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Julius Caesar

Julius Caesar

Northern Star: Julius Caesar Superstar?

Symbolism, Imagery, Allegory

During Caesar's famous "I'm the brightest star in the sky" speech, he claims to be the most "constant" (steady) guy in the universe because he can't be swayed by the personal appeals of other men. While this is one of the most arrogant diatribes ever, it's also full of some snazzy literary devices and reveals a lot about Caesar's character. Let's take a look at Caesar's speech so we can think about how his elaborate galaxy metaphor creates meaning in the play:

I am Constant as the Northern Star
I could be well moved, if I were as you;
If I could pray to move, prayers would move me;
But I am constant as the northern star,
Of whose true-fix'd and resting quality
There is no fellow in the firmament.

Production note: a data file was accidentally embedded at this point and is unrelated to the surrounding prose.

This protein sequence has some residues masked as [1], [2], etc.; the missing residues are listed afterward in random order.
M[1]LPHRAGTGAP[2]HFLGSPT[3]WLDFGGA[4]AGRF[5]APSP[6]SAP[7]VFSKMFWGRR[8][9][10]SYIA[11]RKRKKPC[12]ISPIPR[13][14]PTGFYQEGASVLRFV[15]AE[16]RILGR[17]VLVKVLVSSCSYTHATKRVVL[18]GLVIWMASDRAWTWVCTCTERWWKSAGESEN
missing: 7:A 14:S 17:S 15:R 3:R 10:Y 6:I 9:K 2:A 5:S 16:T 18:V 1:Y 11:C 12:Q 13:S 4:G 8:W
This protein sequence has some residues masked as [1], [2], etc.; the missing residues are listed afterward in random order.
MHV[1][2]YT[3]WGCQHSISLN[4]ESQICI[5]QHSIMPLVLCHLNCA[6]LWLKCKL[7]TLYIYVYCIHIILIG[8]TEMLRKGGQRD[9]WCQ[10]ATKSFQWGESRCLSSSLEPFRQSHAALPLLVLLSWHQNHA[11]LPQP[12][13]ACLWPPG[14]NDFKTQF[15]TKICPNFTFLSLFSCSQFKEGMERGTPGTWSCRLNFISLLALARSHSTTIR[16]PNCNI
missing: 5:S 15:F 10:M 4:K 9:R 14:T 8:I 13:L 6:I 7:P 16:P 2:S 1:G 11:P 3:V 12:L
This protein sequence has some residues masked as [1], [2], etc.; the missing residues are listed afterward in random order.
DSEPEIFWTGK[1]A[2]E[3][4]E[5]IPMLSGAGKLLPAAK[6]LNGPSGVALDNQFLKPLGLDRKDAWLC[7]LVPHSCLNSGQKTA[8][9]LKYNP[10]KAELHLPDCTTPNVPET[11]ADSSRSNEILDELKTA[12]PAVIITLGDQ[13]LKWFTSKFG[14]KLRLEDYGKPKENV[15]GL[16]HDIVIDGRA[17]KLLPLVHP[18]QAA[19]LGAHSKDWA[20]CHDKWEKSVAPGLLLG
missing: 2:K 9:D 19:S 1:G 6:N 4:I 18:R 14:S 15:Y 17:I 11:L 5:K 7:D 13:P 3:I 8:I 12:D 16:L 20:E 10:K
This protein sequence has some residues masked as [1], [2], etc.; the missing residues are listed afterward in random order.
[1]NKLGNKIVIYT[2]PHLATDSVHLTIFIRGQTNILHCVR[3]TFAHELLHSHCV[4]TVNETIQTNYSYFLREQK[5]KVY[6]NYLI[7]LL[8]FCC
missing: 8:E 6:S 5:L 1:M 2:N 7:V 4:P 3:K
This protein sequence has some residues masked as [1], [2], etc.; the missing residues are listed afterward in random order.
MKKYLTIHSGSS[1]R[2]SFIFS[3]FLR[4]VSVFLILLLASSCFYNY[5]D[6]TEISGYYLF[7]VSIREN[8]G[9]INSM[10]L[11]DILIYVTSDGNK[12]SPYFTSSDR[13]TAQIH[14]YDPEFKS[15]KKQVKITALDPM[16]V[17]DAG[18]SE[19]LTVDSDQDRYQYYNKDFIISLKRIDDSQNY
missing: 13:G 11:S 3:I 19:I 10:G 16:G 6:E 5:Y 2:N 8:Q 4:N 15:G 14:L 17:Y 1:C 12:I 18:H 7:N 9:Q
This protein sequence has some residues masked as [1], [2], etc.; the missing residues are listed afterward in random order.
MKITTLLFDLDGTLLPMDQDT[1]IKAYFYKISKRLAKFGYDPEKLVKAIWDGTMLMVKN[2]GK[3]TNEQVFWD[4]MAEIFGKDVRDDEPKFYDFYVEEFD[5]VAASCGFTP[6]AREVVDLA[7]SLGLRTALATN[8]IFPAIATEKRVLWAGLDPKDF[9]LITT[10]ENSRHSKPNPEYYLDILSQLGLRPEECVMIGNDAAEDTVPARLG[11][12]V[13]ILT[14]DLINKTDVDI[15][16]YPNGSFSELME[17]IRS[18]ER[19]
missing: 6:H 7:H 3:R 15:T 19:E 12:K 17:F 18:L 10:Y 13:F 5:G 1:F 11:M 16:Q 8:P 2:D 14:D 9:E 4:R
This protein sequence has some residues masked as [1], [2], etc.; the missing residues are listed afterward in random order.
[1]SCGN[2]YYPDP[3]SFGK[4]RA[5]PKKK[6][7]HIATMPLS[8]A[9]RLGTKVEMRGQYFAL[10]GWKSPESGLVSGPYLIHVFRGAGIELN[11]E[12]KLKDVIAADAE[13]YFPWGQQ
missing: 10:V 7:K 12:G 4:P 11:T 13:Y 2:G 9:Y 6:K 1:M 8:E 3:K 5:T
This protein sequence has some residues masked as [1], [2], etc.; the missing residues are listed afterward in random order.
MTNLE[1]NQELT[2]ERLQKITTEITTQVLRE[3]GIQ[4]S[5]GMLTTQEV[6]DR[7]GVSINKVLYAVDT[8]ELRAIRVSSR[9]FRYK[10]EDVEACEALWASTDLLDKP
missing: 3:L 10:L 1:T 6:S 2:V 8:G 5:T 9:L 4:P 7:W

The skies are painted with unnumber'd sparks;
They are all fire and every one doth shine;
But there's but one in all doth hold his place.
So in the world, 'tis furnish'd well with men,
And men are flesh and blood, and apprehensive;
Yet in the number I do know but one
That unassailable holds on his rank,
Unshaked of motion; and that I am he,
Let me a little show it, even in this;
That I was constant Cimber should be banish'd,
And constant do remain to keep him so.
(3.1.7)

The first thing to notice is that when Caesar aligns himself with the "Northern Star," he attempts to elevate himself above all other men. Even though there are other stars (men) in the sky (Rome), "there's but one in all doth hold his place." In other words, Caesar claims that he's the only guy solid enough to rule Rome (as evidenced by his refusal to relent after having banished Cimber).

The irony here is that Caesar delivers this big, fancy speech mere seconds before he's assassinated. Just as our superstar is declaring how "unshak[able]" and immovable he is, the conspirators surround him and stab him to death, unseating him from power.

As a side note, it's not uncommon for Shakespeare's powerful political leaders to align themselves with celestial bodies. Prince Hal, for example, compares himself to the sun in Henry IV Part 1. And Hal's dad, Henry IV, compares himself to a comet.

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